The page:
Halloween story: Victorian horror master M R James and the terror from Ashridge chapel
PUBLISHED: 11:10 02 October 2017 | UPDATED: 14:51 03 October 2017
Ashridge House estate
With Halloween this month, Alex Burman turns the pages of a classic horror story to find the links between stained glass at Ashridge chapel and a monster lurking in a German monastery
‘Ten thousand pieces of gold are laid up in the well in the court of the Abbot’s house of Steinfeld by me, Thomas, who have set a guardian over them. Beware whoever touches it.’
Inquisitive antiquarian Mr Somerton discovers these words after decoding an inscription in a stained glass window of a chapel in ‘master of the macabre’ M R James’ spine-chilling short story, The Treasure of Abbot Thomas.
We know from James’ correspondence that the stained glass that inspired the tale was in the private chapel of Ashridge House near Little Gaddesden in Hertfordshire. At the time, James was preparing an inventory of the windows for the estate’s owner Lord Brownlow, whose family had come into possession of the gothic mansion after a long legal wrangle in the 1850s.
In James’ story, Somerton’s discoveries lead him on a treasure hunt from England to Steinfeld Abbey in Germany – the monastery, as James had discovered in his research, where the Ashridge windows were originally installed.
A clue in an old book suggests to Somerton that ‘Job, John, and Zechariah’ might show the way to the Abbot’s hidden gold. It is these three Biblical figures that Somerton identifies in the chapel windows and so on to the secret code. He is impelled to follow the trail, although not without trepidation about what he might find waiting for him.
Dr Montague (Monty) Rhodes James is best remembered today as one of the great Victorian ghost story writers, with more than 30 classic tales of the supernatural to his name, but he was primarily a distinguished academic and medieval scholar (it was in this capacity that Brownlow asked him to study the windows at Ashridge) and his spooky stories were originally invented to entertain (and scare) friends and students after dinner.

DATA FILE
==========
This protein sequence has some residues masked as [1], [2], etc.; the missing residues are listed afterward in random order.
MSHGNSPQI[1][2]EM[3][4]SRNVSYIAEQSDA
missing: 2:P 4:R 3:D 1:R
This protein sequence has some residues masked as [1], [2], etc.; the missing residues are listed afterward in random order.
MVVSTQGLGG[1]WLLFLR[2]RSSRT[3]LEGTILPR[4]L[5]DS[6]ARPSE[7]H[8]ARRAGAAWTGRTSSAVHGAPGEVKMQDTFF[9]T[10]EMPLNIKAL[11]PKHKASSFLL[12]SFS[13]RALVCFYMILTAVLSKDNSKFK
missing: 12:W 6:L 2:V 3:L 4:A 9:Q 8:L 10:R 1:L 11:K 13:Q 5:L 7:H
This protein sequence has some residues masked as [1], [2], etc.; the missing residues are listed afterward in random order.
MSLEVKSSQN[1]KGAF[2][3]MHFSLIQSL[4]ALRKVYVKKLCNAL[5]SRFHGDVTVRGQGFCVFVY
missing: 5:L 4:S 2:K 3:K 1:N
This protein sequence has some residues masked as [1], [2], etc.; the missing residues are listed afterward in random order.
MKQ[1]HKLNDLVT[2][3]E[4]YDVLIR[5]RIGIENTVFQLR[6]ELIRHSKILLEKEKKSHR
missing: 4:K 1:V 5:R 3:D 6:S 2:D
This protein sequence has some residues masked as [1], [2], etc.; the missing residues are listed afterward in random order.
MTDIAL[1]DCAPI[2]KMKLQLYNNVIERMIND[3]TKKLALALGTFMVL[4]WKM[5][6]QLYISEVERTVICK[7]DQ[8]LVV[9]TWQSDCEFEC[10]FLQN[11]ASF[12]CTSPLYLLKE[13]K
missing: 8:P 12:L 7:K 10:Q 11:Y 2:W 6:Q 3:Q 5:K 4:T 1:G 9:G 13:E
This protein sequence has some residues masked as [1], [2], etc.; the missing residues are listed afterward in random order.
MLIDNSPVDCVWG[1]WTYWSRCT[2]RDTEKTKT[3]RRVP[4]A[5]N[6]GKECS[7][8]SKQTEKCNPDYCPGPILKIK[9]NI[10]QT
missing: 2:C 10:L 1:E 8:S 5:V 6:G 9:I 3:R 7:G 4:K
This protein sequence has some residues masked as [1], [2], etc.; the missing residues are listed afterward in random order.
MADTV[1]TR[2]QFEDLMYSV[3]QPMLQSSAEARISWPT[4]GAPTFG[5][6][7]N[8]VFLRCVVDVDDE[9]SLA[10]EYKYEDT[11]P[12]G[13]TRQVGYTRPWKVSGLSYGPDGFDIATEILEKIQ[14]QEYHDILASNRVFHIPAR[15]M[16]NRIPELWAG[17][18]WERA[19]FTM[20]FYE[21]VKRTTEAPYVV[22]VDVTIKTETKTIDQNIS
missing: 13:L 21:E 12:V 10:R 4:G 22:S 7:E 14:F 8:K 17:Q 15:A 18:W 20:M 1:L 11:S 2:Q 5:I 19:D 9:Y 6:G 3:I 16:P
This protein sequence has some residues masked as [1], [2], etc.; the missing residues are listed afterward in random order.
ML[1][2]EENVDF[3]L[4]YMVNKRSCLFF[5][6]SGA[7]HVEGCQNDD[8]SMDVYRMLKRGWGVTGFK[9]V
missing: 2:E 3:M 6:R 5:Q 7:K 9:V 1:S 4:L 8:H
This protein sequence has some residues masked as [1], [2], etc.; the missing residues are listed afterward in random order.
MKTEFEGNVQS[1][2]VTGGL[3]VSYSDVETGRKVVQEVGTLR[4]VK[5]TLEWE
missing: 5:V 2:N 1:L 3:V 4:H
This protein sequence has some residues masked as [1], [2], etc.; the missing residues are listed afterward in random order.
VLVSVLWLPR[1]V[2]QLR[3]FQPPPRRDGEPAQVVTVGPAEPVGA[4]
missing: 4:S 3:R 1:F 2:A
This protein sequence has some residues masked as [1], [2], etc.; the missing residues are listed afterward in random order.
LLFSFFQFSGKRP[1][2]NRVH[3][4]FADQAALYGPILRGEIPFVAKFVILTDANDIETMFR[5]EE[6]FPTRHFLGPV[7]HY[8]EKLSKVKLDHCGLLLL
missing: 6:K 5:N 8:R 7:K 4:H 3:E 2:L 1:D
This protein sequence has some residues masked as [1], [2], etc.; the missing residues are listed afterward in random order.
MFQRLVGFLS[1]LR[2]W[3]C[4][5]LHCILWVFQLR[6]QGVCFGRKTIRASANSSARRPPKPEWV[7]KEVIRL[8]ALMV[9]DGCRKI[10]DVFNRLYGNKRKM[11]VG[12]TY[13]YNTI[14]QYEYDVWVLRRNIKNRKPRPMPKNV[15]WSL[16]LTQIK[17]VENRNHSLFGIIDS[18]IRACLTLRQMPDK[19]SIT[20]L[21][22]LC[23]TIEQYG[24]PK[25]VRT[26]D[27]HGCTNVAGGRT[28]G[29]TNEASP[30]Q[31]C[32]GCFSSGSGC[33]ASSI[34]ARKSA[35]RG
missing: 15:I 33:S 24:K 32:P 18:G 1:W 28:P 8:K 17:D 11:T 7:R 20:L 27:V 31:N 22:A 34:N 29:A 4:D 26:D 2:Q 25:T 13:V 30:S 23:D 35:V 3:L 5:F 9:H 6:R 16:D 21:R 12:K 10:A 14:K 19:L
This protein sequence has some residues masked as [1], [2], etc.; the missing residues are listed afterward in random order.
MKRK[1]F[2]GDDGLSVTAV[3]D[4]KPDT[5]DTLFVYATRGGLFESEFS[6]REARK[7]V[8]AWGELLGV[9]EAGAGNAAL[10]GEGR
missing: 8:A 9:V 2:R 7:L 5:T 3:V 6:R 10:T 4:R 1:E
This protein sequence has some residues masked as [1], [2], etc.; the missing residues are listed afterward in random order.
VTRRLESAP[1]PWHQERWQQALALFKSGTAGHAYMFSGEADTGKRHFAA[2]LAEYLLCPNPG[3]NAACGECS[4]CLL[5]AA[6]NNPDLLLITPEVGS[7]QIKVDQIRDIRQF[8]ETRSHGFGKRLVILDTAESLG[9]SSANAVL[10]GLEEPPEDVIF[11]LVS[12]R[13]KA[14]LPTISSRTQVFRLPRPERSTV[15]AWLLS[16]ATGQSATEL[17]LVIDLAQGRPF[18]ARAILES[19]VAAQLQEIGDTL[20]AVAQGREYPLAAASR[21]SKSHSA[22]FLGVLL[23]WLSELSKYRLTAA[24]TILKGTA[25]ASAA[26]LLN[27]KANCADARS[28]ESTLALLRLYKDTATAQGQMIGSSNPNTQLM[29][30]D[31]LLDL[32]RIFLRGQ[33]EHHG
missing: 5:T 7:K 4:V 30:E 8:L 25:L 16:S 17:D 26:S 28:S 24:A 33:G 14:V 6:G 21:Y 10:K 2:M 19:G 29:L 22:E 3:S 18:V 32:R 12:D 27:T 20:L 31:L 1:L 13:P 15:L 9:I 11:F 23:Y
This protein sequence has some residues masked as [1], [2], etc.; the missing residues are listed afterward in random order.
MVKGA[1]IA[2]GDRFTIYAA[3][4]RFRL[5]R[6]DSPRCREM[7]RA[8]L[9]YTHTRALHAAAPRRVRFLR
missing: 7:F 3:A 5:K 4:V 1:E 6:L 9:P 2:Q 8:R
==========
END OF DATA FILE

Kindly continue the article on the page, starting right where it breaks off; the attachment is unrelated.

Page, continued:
Born in Goodnestone in Kent in 1862, the son of an Anglican clergyman, James spent his early years in a rectory in rural Suffolk before rising as a star pupil at Eton and then King’s College, Cambridge. His academic star would continue to rise as he went on to become dean at King’s by the age of 28 and later provost (head of the college), before being elected vice-chancellor of the university.
He had a childhood fascination with history, religion, superstition and the supernatural and began telling and writing ghost stories at Eton. While still an undergraduate at King’s he embarked on a project to catalogue the university collection of illuminated medieval manuscripts held at the Fitzwilliam Museum – a huge and academically significant ambition – that would be published in 1895. He went on to document many of Britain’s great medieval manuscript collections. It was this fascination with the texts of the early Christian church, as well as its buildings – both often decorated with demonic creatures and gruesome scenes – that fed James’ imagination as he crafted the richly detailed and powerfully creepy tales that have frightened and delighted generations of readers ever since.